Subject: Re: I believe your VA numbers
From: "Stephen J. Turnbull" <>
Date: Sat, 11 Dec 1999 16:55:59 +0900 (JST)

>>>>> "kms" == Karsten M Self <> writes:

    kms> On Fri, Dec 10, 1999 at 11:10:43AM +0900, Stephen J. Turnbull
    kms> wrote:

    >> And all of these places (including my current host country) are
    >> weak on the concept of intellectual property.  Companies and
    >> industries which are based on repudiating revenues from IP
    >> licensing (ie, free software) will be well-positioned there.

    kms> But are these countries weak from the sense of appropriating
    kms> for themselves what is claimed by Gaijen, or for not having,
    kms> internally, a strong sense of IP?

Both.  (The first is mitigated by the fact that gaijin have often
refused to recognize priority in innovation, and even have outright
stolen, innovations from these cultures.)  In Japan, it was only 7
years ago that a friend of mine refused a University contract to teach 
English because the University refused to buy a text book written by
one of its own faculty.  It was only four years ago that my own
department closed its software lending library.  Indonesia I don't
know about; the ex-Communist countries (with accession to the WTO,
even China should be considered ex-) have done their best to destroy
the tradition of protection of intellectual assets.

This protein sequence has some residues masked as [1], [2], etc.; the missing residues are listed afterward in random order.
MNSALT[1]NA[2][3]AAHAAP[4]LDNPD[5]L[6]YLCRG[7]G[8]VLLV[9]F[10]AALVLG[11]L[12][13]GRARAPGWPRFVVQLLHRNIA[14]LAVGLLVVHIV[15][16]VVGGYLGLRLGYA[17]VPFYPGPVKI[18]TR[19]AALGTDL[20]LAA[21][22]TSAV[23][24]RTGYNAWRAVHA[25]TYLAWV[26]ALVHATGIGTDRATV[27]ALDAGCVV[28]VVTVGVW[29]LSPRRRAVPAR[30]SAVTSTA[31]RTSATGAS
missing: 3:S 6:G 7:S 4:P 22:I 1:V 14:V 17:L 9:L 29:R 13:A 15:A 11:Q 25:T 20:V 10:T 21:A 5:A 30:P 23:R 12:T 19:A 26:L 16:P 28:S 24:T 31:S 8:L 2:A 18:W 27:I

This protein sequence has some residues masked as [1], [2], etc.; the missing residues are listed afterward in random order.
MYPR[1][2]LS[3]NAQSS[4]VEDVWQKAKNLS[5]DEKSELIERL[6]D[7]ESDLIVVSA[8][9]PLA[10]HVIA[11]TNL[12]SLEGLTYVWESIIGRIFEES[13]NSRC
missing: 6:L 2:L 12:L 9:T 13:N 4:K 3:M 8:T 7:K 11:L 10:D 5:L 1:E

kms> Remember that the mechanisms of many free software licenses
    kms> are heavily reliant on enforcement of intellectual property
    kms> law, particularly copyright law.  How much damage is possible
    kms> should interests in the far east fail to continue the
    kms> quid-pro-quo of Copyleft -- is the coercive nature of the GNU
    kms> GPL really necessary.

It's going to be a while before Indonesia, China, and Russia catch up
enough to do serious innovation; I don't think we have to worry about
GPL there.  I don't know much about Japan, I don't think anybody
really knows, not even Japanese lawyers.  I expect Japan will play by
the rules (both the written ones that educated gaijin can read, and
the unwritten ones that gaijin cannot read but can affect with
sufficient arm-twisting), though.

    kms> You've been messing with your sig again.

Yeah.  Talking so much about rules, I decided to comply with netiquette
myself.  As for the other change, it isn't true yet, but "Delenda est
Carthago" worked for Cato---I figured I'd give it a try.  ;-)

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